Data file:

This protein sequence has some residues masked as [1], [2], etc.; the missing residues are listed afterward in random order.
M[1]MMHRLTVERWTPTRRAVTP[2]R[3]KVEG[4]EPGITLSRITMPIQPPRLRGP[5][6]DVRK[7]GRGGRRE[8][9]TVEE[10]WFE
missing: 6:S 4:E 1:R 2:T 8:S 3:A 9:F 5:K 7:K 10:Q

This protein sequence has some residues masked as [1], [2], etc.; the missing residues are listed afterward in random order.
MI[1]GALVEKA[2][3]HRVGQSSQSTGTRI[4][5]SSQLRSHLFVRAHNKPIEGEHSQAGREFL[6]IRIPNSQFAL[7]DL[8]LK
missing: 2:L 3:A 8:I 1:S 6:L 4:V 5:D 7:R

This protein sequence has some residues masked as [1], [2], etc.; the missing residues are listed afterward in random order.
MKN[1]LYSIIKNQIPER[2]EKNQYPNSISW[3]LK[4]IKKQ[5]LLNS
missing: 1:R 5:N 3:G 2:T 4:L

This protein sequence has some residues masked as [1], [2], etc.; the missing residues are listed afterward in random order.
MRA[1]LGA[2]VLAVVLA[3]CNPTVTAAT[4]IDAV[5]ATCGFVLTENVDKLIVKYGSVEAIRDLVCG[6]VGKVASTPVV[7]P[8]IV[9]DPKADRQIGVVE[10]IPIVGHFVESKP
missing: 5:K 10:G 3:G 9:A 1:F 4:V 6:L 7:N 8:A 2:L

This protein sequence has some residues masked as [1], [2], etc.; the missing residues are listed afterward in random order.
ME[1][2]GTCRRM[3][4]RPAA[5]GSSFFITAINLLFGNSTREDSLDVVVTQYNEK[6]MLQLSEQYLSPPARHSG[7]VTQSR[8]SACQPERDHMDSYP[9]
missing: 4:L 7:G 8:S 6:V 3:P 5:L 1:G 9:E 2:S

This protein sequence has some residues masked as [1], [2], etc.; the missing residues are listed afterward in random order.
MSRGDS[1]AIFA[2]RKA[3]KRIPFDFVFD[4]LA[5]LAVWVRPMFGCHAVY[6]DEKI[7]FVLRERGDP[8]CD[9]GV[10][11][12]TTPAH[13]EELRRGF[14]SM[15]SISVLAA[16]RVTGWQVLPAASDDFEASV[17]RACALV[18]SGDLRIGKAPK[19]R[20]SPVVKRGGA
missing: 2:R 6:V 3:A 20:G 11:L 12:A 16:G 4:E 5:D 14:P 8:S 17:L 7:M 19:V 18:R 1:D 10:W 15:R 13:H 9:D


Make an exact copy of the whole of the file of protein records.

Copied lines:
This protein sequence has some residues masked as [1], [2], etc.; the missing residues are listed afterward in random order.
M[1]MMHRLTVERWTPTRRAVTP[2]R[3]KVEG[4]EPGITLSRITMPIQPPRLRGP[5][6]DVRK[7]GRGGRRE[8][9]TVEE[10]WFE
missing: 6:S 4:E 1:R 2:T 8:S 3:A 9:F 5:K 7:K 10:Q

This protein sequence has some residues masked as [1], [2], etc.; the missing residues are listed afterward in random order.
MI[1]GALVEKA[2][3]HRVGQSSQSTGTRI[4][5]SSQLRSHLFVRAHNKPIEGEHSQAGREFL[6]IRIPNSQFAL[7]DL[8]LK
missing: 2:L 3:A 8:I 1:S 6:L 4:V 5:D 7:R

This protein sequence has some residues masked as [1], [2], etc.; the missing residues are listed afterward in random order.
MKN[1]LYSIIKNQIPER[2]EKNQYPNSISW[3]LK[4]IKKQ[5]LLNS
missing: 1:R 5:N 3:G 2:T 4:L

This protein sequence has some residues masked as [1], [2], etc.; the missing residues are listed afterward in random order.
MRA[1]LGA[2]VLAVVLA[3]CNPTVTAAT[4]IDAV[5]ATCGFVLTENVDKLIVKYGSVEAIRDLVCG[6]VGKVASTPVV[7]P[8]IV[9]DPKADRQIGVVE[10]IPIVGHFVESKP
missing: 5:K 10:G 3:G 9:A 1:F 4:V 6:L 7:N 8:A 2:L

This protein sequence has some residues masked as [1], [2], etc.; the missing residues are listed afterward in random order.
ME[1][2]GTCRRM[3][4]RPAA[5]GSSFFITAINLLFGNSTREDSLDVVVTQYNEK[6]MLQLSEQYLSPPARHSG[7]VTQSR[8]SACQPERDHMDSYP[9]
missing: 4:L 7:G 8:S 6:V 3:P 5:L 1:G 9:E 2:S

This protein sequence has some residues masked as [1], [2], etc.; the missing residues are listed afterward in random order.
MSRGDS[1]AIFA[2]RKA[3]KRIPFDFVFD[4]LA[5]LAVWVRPMFGCHAVY[6]DEKI[7]FVLRERGDP[8]CD[9]GV[10][11][12]TTPAH[13]EELRRGF[14]SM[15]SISVLAA[16]RVTGWQVLPAASDDFEASV[17]RACALV[18]SGDLRIGKAPK[19]R[20]SPVVKRGGA
missing: 2:R 6:V 3:A 20:G 11:L 12:A 16:G 4:E 5:D 14:P 8:S 17:L 7:M 19:V 18:R 1:D 10:W 15:R 13:H 9:D